In October of last year, John Kyler contacted me on behalf of Fr. Anthony, asking if I'd be part of the new project. The concept, he said, was that each "preacher" would give a one-minute message based on the gospel, inspirational and "right-to-the-point." The part that really interested me was that the message be characterized by "compelling imagery, short anecdotes, and wit and humor," all of which appealed to my style. Later, I was assigned the 6th Sunday in Ordinary Time earlier this year, for which I wore a cheap crown and referred to King George III's song in the musical "Hamilton" to talk about the reign of God. So much fun.

I got my friend Mark Karney, a videographer at whose studio we have made several albums and who has made some catechetical videos from my songs for parish events, to help me realize some of my ideas. He made the videos way better than anything I could have done. I mean, it's the gospel, it's a minute-long commentary, not a Spielberg movie, but people are accustomed to a certain level of professionalism in video, and Mark definitely contributes that piece. Using green screen and background graphics and videos made the "sermon" more interesting and engaging, and Mark loves doing this kind of thing as much as I do.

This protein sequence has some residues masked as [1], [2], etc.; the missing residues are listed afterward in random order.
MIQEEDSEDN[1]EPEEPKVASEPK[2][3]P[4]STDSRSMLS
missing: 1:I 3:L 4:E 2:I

Then, this summer, PrayTell asked me to do a handful more of these during the year, and I was delighted to be able to say "yes." Our second little sermon is on the parable of Lazarus and the rich man.

Here is the new video, if you haven't seen it. Note that the "famous" crown from my first 60-Second Sermon has been placed casually to my right on the bookshelf, in front of the "Atlas of the Bible." This was by popular demand, and I think it is a very great idea that references Alfred Hitchcock's style and will have filmmakers talking for generations. 😅 Click here to see the readings for this Sunday to which the video refers.